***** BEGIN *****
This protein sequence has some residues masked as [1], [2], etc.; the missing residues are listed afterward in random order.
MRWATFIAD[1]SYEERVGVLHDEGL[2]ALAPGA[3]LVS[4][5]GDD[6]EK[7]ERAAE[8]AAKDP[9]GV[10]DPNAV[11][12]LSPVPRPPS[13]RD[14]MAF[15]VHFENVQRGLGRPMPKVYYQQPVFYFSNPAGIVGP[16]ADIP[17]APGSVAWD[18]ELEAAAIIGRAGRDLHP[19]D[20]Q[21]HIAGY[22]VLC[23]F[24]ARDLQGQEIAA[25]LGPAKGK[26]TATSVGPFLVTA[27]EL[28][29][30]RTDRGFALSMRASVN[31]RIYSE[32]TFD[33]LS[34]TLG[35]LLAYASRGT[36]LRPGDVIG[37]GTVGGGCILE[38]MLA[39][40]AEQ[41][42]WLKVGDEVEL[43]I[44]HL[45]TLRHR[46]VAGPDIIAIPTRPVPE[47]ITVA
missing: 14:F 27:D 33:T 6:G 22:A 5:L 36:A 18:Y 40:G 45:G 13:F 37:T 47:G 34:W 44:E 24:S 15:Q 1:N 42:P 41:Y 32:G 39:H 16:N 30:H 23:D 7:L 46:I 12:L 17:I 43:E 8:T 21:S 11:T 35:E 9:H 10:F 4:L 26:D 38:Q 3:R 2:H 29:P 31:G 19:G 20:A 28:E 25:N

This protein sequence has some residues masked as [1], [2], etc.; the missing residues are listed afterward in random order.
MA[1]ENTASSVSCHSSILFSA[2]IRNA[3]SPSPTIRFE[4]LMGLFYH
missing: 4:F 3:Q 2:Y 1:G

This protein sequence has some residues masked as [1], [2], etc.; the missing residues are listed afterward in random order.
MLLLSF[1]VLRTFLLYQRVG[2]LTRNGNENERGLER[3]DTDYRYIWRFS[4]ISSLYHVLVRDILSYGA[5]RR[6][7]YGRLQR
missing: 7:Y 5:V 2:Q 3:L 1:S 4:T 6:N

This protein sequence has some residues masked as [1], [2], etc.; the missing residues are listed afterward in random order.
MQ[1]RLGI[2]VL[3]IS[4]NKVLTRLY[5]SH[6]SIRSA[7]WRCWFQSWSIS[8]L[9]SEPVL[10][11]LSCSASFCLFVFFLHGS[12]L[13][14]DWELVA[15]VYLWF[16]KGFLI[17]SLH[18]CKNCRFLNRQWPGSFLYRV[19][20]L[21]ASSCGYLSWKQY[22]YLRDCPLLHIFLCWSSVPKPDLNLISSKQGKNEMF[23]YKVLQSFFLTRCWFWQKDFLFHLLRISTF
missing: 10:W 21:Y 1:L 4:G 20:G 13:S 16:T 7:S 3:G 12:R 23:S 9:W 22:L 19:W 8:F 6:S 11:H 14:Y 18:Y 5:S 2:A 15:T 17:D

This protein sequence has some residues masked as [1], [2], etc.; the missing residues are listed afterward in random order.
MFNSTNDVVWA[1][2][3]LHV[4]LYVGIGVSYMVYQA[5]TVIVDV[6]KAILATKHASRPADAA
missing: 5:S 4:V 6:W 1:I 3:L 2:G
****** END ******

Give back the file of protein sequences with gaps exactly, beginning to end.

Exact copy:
This protein sequence has some residues masked as [1], [2], etc.; the missing residues are listed afterward in random order.
MRWATFIAD[1]SYEERVGVLHDEGL[2]ALAPGA[3]LVS[4][5]GDD[6]EK[7]ERAAE[8]AAKDP[9]GV[10]DPNAV[11][12]LSPVPRPPS[13]RD[14]MAF[15]VHFENVQRGLGRPMPKVYYQQPVFYFSNPAGIVGP[16]ADIP[17]APGSVAWD[18]ELEAAAIIGRAGRDLHP[19]D[20]Q[21]HIAGY[22]VLC[23]F[24]ARDLQGQEIAA[25]LGPAKGK[26]TATSVGPFLVTA[27]EL[28][29][30]RTDRGFALSMRASVN[31]RIYSE[32]TFD[33]LS[34]TLG[35]LLAYASRGT[36]LRPGDVIG[37]GTVGGGCILE[38]MLA[39][40]AEQ[41][42]WLKVGDEVEL[43]I[44]HL[45]TLRHR[46]VAGPDIIAIPTRPVPE[47]ITVA
missing: 14:F 27:D 33:T 6:G 22:A 5:L 36:A 18:Y 40:G 45:G 13:F 37:T 47:G 34:W 44:E 24:S 15:Q 1:N 42:P 41:Y 32:G 39:H 16:N 30:H 23:D 7:L 46:I 12:L 17:I 43:E 8:T 21:S 11:T 35:E 9:H 10:F 4:L 26:D 38:Q 3:R 2:H 29:P 31:G 19:G 20:A 28:E 25:N

This protein sequence has some residues masked as [1], [2], etc.; the missing residues are listed afterward in random order.
MA[1]ENTASSVSCHSSILFSA[2]IRNA[3]SPSPTIRFE[4]LMGLFYH
missing: 4:F 3:Q 2:Y 1:G

This protein sequence has some residues masked as [1], [2], etc.; the missing residues are listed afterward in random order.
MLLLSF[1]VLRTFLLYQRVG[2]LTRNGNENERGLER[3]DTDYRYIWRFS[4]ISSLYHVLVRDILSYGA[5]RR[6][7]YGRLQR
missing: 7:Y 5:V 2:Q 3:L 1:S 4:T 6:N

This protein sequence has some residues masked as [1], [2], etc.; the missing residues are listed afterward in random order.
MQ[1]RLGI[2]VL[3]IS[4]NKVLTRLY[5]SH[6]SIRSA[7]WRCWFQSWSIS[8]L[9]SEPVL[10][11]LSCSASFCLFVFFLHGS[12]L[13][14]DWELVA[15]VYLWF[16]KGFLI[17]SLH[18]CKNCRFLNRQWPGSFLYRV[19][20]L[21]ASSCGYLSWKQY[22]YLRDCPLLHIFLCWSSVPKPDLNLISSKQGKNEMF[23]YKVLQSFFLTRCWFWQKDFLFHLLRISTF
missing: 10:W 21:Y 1:L 4:G 20:G 13:S 16:T 7:S 3:G 12:R 23:S 9:W 22:L 19:W 8:F 6:S 11:H 14:Y 18:Y 5:S 2:A 15:T 17:D

This protein sequence has some residues masked as [1], [2], etc.; the missing residues are listed afterward in random order.
MFNSTNDVVWA[1][2][3]LHV[4]LYVGIGVSYMVYQA[5]TVIVDV[6]KAILATKHASRPADAA
missing: 5:S 4:V 6:W 1:I 3:L 2:G